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Documents filtered by: Author="Adams, Abigail" AND Period="Adams Presidency"
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Since my residence at this place, now a Month, occasiond by the prevalence of the yellow fever in Philadelphia, I have had the pleasure to receive two Letters from you; one from the Hague june 26 th , the other from London july 29 th . the joint Letter you mention as having written, is not yet come to Hand. The Newspapers before I left Quincy, which was on the 2d of the last Month, had informd...
It was with a mixture of pleasure and pain that I read your Letter of December 25th from Berlin No 32— it gave me pleasure to see your Hand writing addrest to me, after a painfull interval of three months Some of your communications were attended with circumstances which gave me pain, and anxiety, for my dear Louissa, whose situation under the circumstances you describe; must have been...
I embrace this opportunity by mr Thornton Secretary to mr Liston the British Minister to write too you, and to Send you two Speeches upon the Foreign intercourse Bill, one by mr Gallatin, and one in reply, by mr Harper. I wrote to you last week by Way of Hamburgh: but we are still without a line from you of a private Nature; and have only learnt of your arrival at Berlin from your Letters to...
mr Thorntons stay has been protracted much beyond the time I expected, and it gives me an other opportunity of adding to what I have already written, and of sending you the Printed coppy of the instructions given to our Envoys. the liberality of them has extorted acknowledgments from the minority, that they were eaquel to their most sanguine wishes, and satisfied many who had been imposed upon...
The vessel which was up for Hamburgh by which I promised to write has changed her Voyage, and the vessel for London is just upon the point of sailing, so that I have only time to inform you that your old Friend William Vans Murray is appointed your successer. This will give you pleasure, because he is a sensible Worthy Man, and a firm Friend to his Country. You will now be released, and...
Thus has my son given me a legal right to address you. I feel also, that I have an affectionate right devolved to me from him, to stile you thus. it would have given me great pleasure to have embraced you as Such in America, but as it has been otherways ordered, I must submit to that destiny which has through the greater part of my Life seperated me from my dearest connections. I feel a tender...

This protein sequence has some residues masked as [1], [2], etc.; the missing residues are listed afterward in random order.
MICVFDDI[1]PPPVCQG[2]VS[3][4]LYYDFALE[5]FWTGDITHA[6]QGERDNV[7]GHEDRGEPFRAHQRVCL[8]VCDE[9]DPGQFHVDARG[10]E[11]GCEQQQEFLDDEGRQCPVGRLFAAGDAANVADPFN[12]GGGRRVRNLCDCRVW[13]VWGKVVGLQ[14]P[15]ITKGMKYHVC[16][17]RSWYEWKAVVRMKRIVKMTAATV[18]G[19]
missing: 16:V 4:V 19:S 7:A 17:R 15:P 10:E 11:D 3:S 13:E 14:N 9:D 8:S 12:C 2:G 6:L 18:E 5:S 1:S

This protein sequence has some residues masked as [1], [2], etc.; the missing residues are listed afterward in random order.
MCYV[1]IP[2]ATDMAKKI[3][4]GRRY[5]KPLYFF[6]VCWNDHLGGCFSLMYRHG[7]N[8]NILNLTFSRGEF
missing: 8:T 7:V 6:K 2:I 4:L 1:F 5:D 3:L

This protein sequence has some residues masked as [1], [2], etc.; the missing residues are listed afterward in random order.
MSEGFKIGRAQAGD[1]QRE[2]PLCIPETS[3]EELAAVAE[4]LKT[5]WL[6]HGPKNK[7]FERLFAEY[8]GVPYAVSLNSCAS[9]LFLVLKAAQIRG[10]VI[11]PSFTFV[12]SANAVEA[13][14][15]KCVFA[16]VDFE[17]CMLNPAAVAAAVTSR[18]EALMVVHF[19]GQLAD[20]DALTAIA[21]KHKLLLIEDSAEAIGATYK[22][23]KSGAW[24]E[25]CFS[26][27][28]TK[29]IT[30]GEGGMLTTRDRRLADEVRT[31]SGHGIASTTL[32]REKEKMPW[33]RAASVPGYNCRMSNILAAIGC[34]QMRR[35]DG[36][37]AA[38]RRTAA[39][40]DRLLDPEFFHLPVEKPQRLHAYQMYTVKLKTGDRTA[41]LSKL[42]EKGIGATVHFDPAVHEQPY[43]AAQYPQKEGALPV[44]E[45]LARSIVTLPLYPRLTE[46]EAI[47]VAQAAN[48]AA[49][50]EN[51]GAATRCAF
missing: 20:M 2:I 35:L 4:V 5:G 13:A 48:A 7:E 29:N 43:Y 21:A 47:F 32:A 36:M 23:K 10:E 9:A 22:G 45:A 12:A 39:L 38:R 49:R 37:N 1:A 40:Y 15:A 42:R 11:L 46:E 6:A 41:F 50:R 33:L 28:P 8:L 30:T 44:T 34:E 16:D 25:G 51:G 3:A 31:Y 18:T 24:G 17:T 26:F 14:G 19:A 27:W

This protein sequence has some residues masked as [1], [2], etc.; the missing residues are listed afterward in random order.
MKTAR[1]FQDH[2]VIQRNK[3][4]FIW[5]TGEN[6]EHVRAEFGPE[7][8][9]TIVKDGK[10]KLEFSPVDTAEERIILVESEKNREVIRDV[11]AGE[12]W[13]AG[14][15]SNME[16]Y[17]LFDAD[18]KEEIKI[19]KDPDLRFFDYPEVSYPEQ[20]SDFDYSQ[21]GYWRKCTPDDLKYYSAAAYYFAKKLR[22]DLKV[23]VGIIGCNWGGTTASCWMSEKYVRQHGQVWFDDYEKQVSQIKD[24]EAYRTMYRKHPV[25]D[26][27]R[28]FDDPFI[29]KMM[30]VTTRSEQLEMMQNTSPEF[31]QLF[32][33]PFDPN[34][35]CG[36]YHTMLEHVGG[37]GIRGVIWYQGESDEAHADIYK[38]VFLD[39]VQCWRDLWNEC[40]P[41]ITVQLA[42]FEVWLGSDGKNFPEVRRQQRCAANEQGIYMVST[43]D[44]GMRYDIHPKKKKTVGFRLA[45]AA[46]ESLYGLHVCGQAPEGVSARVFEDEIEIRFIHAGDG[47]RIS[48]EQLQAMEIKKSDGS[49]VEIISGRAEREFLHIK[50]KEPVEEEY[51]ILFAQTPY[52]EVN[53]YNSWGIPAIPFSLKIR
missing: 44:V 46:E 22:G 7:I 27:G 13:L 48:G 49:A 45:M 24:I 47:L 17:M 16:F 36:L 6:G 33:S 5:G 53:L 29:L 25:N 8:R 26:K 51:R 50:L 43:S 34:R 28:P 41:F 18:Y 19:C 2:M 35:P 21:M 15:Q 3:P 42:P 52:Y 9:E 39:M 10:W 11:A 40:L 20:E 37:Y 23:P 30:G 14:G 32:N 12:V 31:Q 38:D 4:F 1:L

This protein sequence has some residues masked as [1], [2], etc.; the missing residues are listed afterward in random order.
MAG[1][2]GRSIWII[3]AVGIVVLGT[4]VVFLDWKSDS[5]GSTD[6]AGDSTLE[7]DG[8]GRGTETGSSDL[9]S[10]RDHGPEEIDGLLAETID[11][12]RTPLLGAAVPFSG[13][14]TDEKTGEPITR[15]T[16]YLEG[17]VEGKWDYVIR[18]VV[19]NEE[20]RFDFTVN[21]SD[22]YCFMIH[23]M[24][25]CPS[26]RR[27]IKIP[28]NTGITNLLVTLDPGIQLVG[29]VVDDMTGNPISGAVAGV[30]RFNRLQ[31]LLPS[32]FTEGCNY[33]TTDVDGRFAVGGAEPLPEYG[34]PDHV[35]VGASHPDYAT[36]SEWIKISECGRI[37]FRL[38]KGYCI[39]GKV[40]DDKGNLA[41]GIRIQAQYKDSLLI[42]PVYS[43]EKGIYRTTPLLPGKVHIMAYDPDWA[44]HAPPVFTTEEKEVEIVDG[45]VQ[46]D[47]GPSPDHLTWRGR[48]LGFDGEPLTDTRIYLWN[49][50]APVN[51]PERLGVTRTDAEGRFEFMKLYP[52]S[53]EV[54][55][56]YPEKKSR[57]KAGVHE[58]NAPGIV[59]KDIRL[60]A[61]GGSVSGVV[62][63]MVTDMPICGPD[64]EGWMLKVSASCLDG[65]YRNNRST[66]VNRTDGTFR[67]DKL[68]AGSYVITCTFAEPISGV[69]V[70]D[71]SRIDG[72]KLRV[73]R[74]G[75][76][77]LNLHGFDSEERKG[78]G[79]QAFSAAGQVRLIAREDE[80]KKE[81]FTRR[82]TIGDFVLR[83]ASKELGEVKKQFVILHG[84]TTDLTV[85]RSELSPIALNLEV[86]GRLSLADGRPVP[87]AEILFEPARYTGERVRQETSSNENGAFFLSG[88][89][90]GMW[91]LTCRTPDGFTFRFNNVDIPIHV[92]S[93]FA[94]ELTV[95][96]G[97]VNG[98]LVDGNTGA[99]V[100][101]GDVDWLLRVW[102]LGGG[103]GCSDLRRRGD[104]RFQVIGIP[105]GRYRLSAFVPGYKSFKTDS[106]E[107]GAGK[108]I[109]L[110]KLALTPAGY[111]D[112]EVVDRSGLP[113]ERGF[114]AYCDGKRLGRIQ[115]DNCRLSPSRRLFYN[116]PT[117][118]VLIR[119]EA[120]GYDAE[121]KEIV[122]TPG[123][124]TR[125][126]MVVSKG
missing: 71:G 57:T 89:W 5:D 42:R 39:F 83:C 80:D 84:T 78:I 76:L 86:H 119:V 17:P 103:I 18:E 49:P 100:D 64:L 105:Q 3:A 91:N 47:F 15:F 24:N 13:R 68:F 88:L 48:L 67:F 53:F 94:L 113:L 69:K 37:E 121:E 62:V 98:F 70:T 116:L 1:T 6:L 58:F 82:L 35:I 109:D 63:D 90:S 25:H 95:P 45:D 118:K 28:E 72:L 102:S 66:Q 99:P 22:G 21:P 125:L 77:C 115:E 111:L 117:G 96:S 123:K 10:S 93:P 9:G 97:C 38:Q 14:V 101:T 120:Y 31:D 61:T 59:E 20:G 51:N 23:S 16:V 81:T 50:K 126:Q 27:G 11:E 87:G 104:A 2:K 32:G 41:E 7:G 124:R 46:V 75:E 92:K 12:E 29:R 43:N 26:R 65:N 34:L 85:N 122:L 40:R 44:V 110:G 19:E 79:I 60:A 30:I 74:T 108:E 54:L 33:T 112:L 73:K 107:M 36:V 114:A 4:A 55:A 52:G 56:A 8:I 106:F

When I have written to your Brother I feel as if I had exhausted all the subjects which it is proper for me to write upon, but as your Hand writing allways gives me pleasure tho I see it only upon the superscription of a Letter, or in a few Promissory lines in the cover, I judge you will allways be gratified with a few words from me tho they contain no more than a Bullitin of our Health and...
To know that one Cannot freely say that Black, is Black; even tho it be “darkness visible,” or that white is white, tho the new fallen snow is not purer, is fettering ones faculties, as well as restraining ones pen. Yet in such perilious Times as the present, freely to discuss motives which lead to measures, or to Characterize the Actors “who fret and Strut their hour upon the stage” would not...
Your Letters have become Such a model of elegant composition, that I cannot but think you must discover So many dificencies in my untoutord stile, that I feel a little anxious in Exposing it to your Eye. your desire however to obtain intelligence from your Native Land, and from the Friends, and Relatives you have Left there, will induce you to pass over with a less scrutinizing Eye the...
Your Friend Quincy is married, truly married and to a Nyork Lady, by the Name of Morten, without Beauty and without Money, but amply compensated by the accomplishments of her mind and the Virtues of her Heart, as I am informd, for I have not the pleasure of knowing her. Having told you this peice of News, I shall proceed and would acknowledge the date of your last Letter to me, but I...